He contends the State of Texas is being invaded and is in imminent danger and the state should respond accordingly.

Huffines has made it a mantra of his campaign that he will “never ask permission from the federal government to secure the Texas border.”

When asked how it would play out if he took the assertive border security measures he advocates only to be told to stand down by the federal government, Huffines said he would be “willing to take the call or ignore the call.”

“I think the optics would be terrible for the federal government, no matter who’s in office,” Huffines contended. “I don’t think that Americans want to see the federal government forcibly making Texas stand down with our military to let in hundreds of thousands of illegal immigrants into the country, or into Texas.”

The candidate emphasized he is “not interested in negotiating” on border security and that he is “interested in winning, and saving Texas and the United States in the process.”

Prather

“It’s a humanitarian crisis, there’s no doubt about it,” BlazeTV host Chad Prather told The Texan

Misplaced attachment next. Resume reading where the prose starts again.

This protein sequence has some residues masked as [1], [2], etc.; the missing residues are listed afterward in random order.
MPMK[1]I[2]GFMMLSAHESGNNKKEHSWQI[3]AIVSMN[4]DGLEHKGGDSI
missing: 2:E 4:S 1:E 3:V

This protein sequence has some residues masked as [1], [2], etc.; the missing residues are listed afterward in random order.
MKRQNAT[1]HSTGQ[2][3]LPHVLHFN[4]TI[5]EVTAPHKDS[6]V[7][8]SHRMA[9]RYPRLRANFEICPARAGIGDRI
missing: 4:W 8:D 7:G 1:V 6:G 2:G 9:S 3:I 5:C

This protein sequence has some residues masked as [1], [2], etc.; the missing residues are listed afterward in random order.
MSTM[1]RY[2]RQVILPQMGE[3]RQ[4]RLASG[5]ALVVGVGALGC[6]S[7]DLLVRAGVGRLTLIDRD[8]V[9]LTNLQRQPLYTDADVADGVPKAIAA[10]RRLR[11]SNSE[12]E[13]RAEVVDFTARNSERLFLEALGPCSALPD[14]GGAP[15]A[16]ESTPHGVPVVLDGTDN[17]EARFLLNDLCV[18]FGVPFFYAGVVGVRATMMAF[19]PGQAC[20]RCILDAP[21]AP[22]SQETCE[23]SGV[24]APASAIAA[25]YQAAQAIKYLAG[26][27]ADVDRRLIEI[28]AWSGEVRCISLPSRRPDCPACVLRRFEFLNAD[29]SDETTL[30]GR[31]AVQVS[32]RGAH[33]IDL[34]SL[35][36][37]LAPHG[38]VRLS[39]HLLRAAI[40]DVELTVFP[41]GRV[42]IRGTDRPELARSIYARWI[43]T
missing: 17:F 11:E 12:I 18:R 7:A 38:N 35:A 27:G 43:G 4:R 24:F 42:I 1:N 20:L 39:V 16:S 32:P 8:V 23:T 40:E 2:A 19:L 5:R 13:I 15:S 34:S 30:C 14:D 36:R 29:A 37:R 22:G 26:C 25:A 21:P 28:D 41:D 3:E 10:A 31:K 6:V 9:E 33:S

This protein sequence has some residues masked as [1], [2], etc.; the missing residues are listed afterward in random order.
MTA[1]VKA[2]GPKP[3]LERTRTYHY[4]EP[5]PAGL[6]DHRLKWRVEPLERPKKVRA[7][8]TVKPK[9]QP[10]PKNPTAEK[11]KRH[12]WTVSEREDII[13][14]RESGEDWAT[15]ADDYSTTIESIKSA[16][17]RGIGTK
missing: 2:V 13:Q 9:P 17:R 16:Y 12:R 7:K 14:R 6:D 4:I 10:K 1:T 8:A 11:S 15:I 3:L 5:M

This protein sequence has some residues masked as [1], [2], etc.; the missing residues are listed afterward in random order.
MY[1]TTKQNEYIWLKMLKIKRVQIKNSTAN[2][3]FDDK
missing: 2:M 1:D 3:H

“What I’m seeing that’s bugging me today is how the media’s spinning this, trying to make the Hatian situation look like the Texas troopers there defending the border are denying people their human needs — that’s simply not true.”

He continued, “When you have tens of thousands of migrants coming to the border, these communities have tried to help and are overwhelmed.”

Prather’s top priorities as governor would be to enforce the laws already in place, disincentivize migration, and preserve our borders and sovereignty.

To accomplish the first item, Prather said Texas law enforcement needs to be able to detect, detain, and deport the illegal immigrants. Currently, those officials are only able to make arrests for trespassing.

“It’s like the old Motel 6 commercials — the ‘we’ll leave the light on for you’ slogan — we’ve really left the light on for these migrants with the magnets,” he noted on the second item. “There’s this idea that if they come here, they’re going to get the healthcare, the welfare, the education, and the housing and we have to turn those lights off.”